The Defence Forces Cemetery of Tallinn (Tallinna Kaitseväe kalmistu) was established in the years of World War I as the cemetery of the Tallinn garrison. The oldest grave dates back to 1916 and holds Russian, Estonian, and German soldiers killed during World War I.
The graves from 1918–1944, the gravestones of the Estonian soldiers and the monuments of the Estonian War of Independence were largely destroyed by the Soviet authorities and the graveyard was taken over by the Red Army for use by the Soviet occupation forces after World War II.
The graves of fifteen British servicemen killed in the Estonian War of Independence between 1918–1920 were repaired in 1994. Queen Elizabeth II awarded Linda Soomre honorary Membership of the Order of the British Empire for dedication and bravery in protecting the British graves during the years of the Soviet rule. Soomre was in charge of the Tallinn City Centre Cemetery for 35 years. After the destruction of the gravestones she had made the ground overnight a maintenance area saving the remains of the British soldiers from being violated. Linda Soomre also saved the graves of two Estonian generals, Johan Unt and Ernst Põdder, by keeping the burial sites covered with dirt. The monument for the generals, originally opened in 1933, was restored in 1998.
The graves of the Estonian Soldiers and the demolished structure of the Estonian War of Independence monument in the graveyard are not restored. The registration book of people buried at this cemetery between years 1918–1944, with over 1,150 names, is maintained in Tallinn city central archives.
The only graves from 1918–1944 that survived the Soviet era in the graveyard was a dolomite statue in commemoration of the victims of Männiku explosion from 15 June 1936.
A notable monument, 'To those fallen in World War II', is the Bronze Soldier, a two meter statue of a soldier in Red Army uniform with an accompanying stone structure. The statue was a part of a former Soviet World War II memorial by the sculptor Enn Roos and supervising architect Arnold Alas, and was moved from central Tallinn to the cemetery on 30 April 2007.References:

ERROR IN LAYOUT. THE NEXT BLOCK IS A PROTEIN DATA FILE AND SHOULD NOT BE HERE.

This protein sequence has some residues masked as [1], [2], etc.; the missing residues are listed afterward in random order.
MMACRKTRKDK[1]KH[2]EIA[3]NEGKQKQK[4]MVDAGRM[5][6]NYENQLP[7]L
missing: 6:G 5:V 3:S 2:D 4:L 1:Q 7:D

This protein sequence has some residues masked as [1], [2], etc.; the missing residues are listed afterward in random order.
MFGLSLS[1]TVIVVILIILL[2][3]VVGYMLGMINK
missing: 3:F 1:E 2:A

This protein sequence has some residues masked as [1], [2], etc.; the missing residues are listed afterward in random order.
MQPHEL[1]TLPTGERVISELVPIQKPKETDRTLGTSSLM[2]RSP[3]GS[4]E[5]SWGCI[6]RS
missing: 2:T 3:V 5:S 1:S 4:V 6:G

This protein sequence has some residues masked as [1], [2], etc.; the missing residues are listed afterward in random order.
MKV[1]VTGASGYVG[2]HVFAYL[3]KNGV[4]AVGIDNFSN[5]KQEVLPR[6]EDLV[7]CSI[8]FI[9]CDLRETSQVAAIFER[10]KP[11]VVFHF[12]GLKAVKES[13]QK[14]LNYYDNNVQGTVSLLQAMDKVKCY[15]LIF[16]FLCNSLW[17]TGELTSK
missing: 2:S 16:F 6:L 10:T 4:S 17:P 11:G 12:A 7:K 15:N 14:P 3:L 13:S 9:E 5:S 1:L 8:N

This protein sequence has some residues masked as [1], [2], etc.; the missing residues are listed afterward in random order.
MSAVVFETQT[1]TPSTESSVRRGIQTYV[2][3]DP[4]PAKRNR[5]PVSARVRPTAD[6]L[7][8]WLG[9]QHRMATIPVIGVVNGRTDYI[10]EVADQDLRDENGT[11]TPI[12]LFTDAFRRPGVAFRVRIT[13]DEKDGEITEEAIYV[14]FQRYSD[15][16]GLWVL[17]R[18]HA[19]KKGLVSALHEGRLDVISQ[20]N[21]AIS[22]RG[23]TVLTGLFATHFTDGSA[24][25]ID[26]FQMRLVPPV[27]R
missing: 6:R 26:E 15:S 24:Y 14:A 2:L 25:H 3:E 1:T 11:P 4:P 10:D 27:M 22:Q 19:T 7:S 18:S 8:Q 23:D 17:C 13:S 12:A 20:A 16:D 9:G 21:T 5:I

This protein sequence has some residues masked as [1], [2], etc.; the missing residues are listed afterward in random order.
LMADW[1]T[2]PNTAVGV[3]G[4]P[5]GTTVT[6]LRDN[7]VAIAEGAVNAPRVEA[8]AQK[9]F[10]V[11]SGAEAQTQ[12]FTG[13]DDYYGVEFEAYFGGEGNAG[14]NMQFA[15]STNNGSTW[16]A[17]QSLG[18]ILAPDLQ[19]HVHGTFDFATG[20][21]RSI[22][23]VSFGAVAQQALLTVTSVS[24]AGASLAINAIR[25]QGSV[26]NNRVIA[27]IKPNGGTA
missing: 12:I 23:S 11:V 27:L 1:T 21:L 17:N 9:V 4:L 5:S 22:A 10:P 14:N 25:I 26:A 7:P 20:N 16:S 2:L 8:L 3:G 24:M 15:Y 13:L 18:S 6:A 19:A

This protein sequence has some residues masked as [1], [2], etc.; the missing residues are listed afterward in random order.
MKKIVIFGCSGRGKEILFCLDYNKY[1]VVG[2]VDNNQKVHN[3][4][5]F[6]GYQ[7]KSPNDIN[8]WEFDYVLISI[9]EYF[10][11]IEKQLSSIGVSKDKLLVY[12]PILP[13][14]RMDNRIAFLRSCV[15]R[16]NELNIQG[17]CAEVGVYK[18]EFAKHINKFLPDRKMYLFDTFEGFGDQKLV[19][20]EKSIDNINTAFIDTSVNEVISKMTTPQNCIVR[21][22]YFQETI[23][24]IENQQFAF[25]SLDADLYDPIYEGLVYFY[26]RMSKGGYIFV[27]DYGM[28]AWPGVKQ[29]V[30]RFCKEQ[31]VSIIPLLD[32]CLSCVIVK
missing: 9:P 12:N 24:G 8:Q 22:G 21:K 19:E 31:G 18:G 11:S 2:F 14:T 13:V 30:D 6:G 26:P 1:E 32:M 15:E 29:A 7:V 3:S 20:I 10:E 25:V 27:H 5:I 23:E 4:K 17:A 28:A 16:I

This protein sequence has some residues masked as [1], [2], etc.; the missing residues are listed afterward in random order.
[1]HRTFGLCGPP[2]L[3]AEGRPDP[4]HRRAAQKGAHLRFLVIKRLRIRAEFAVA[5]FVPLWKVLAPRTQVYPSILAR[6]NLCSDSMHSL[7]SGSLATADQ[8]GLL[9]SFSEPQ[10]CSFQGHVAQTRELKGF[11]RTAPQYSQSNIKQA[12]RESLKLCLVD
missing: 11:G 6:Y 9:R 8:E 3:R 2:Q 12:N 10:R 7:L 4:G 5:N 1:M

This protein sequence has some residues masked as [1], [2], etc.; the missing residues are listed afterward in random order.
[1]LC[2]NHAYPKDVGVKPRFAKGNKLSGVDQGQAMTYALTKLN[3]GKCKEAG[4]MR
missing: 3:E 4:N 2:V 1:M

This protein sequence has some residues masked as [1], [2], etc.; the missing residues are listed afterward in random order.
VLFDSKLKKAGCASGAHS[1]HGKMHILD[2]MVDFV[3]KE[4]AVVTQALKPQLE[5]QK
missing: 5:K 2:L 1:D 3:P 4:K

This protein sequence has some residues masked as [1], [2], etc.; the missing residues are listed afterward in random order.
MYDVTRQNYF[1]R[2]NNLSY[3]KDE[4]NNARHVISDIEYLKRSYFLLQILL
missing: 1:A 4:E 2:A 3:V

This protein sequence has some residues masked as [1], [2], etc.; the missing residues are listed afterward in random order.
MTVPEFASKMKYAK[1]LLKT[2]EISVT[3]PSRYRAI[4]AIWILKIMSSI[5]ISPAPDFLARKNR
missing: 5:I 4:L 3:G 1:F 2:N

Lübeck Cathedral is a large brick-built Lutheran cathedral in Lübeck, Germany and part of the Lübeck UNESCO World Heritage Site. In 1173 Henry the Lion founded the cathedral to serve the Diocese of Lübeck, after the transfer in 1160 of the bishop's seat from Oldenburg in Holstein under bishop Gerold. The then Romanesque cathedral was completed around 1230, but between 1266 and 1335 it was converted into a Gothic-style building with side-aisles raised to the same height as the main aisle.
On the night of Palm Sunday (28–29 March) 1942 a Royal Air Force bombing raid destroyed a fifth of the town centre. Several bombs fell in the area around the church, causing the eastern vault of the quire to collapse and destroying the altar which dated from 1696. A fire from the neighbouring cathedral museum spread to the truss of the cathedral, and around noon on Palm Sunday the towers collapsed. An Arp Schnitger organ was lost in the flames. Nevertheless, a relatively large portion of the internal fittings was saved, including the cross and almost all of the medieval polyptychs. In 1946 a further collapse, of the gable of the north transept, destroyed the vestibule almost completely.
Reconstruction of the cathedral took several decades, as greater priority was given to the rebuilding of the Marienkirche. Work was completed only in 1982.
The cathedral is unique in that at 105 m, it is shorter than the tallest church in the city. This is the consequence of a power struggle between the church and the guilds.
The 17 m crucifix is the work of the Lübeck artist Bernt Notke. It was commissioned by the bishop of Lübeck, Albert II. Krummendiek, and erected in 1477. The carvings which decorate the rood screen are also by Notke.
Since the war, the famous altar of Hans Memling has been in the medieval collection of the St. Annen Museum, but notable polyptychs remain in the cathedral.
In the funeral chapels of the southern aisle are Baroque-era memorials by the Flemish sculptor Thomas Quellinus.